The Jungle in the Dome

by Dilay Avci

Poorest nation, richest nation (Issue III+IV/2018)


On a Saturday afternoon in August the artists of the Good Chance Theatre are hurrying along at the outskirts of Paris. In front of the Good Chance Dome, a gigantic white dome-shaped tent, which houses a stage for the refugees and volunteers, preparations for the last Hope Show in the city are underway. The British playwrights Joe Robertson and Joe Murphy initiated their art project “Good Chance Theatre” in 2015 in the sprawling Calais refugee camp. The entire team aims to offer refugees living there an alternative to their usual daily concerns, their fears for the future and worries about whether they will be able to stay in Europe. Following Calais and London, the Good Chance Theatre’s third performance venue is an initial reception centre at Porte de la Chapelle in Paris. The tent is filled with noise from the soundcheck for the improvisation dance-show, the film and music installation, and the flashmob.

In just nine weeks the participants of the theatre in Paris were able to garner the creative powers of over 3.000 refugees and volunteers. International curators and artists, camp residents from Afghanistan, Iran, Syria and Darfur, as well as volunteers from England, France, Hong Kong and 17 other countries join forces for the art project. They shape the Hope Shows through their life stories, their instruments, and their ideas about society and community. Saturday is the highlight of the week –– that’s when the projects developed during the workshops are presented. From solo-concerts to mask presentations, from Shakespearean poetry recitals to an orchestra performance made up entirely of upcycled instruments –– the Hope Show stage has a place for everyone.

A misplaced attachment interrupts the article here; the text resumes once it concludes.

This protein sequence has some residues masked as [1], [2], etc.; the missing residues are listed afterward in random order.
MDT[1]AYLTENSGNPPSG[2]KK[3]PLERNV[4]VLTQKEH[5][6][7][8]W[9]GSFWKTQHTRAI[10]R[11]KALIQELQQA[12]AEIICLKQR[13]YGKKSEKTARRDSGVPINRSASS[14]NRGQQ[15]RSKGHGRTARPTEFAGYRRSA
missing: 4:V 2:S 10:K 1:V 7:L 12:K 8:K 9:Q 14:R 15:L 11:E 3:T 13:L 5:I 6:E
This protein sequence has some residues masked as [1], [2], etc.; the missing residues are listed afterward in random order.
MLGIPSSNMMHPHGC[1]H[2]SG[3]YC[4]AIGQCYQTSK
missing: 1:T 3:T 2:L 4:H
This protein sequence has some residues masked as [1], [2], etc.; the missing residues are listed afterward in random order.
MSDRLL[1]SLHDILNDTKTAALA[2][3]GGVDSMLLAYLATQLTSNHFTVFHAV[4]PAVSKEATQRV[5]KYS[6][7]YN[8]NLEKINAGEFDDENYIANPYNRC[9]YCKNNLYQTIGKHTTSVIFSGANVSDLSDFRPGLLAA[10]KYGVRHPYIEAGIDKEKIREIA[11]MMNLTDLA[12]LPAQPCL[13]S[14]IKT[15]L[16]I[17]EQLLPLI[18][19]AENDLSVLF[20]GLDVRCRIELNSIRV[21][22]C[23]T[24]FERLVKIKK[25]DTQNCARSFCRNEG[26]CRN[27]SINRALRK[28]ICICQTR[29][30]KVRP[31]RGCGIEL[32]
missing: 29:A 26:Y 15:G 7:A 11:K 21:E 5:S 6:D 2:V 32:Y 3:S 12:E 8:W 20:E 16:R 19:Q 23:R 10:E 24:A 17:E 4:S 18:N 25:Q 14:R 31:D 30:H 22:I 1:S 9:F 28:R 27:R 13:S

“We’re dedicating our work to the freedom of art and expression, which often fade into the background during moments of existential emergency. This is about creating a program together that everyone can identify with at the end. Every participant personally contributes something to the project, and at the same time takes a lot from it,” explains Louise Bernard, project coordinator of the Good Chance Theatre in Paris. The ideas on show in their tent are designed to signal what could be possible within society as a whole –– bringing people together and uniting them to create personal, as well as collective narratives.

In practice, it contains three elements: the Good Chance Production is the project’s creative powerhouse, creating plays like “The Jungle”, which is currently being shown in London. The second branch of the project involves the members of the Good Chance Ensemble working together with the theatre team on the Hope Shows, for which as many as fifty camp inhabitants sing, write poetry and rehearse together in daily workshops during the week. The third element, the performance in the Dome, brings together both aspects of the project. In the autumn, the team will move their dome-tent on towards the Musée National de l’histoire de l’immigration in Paris.



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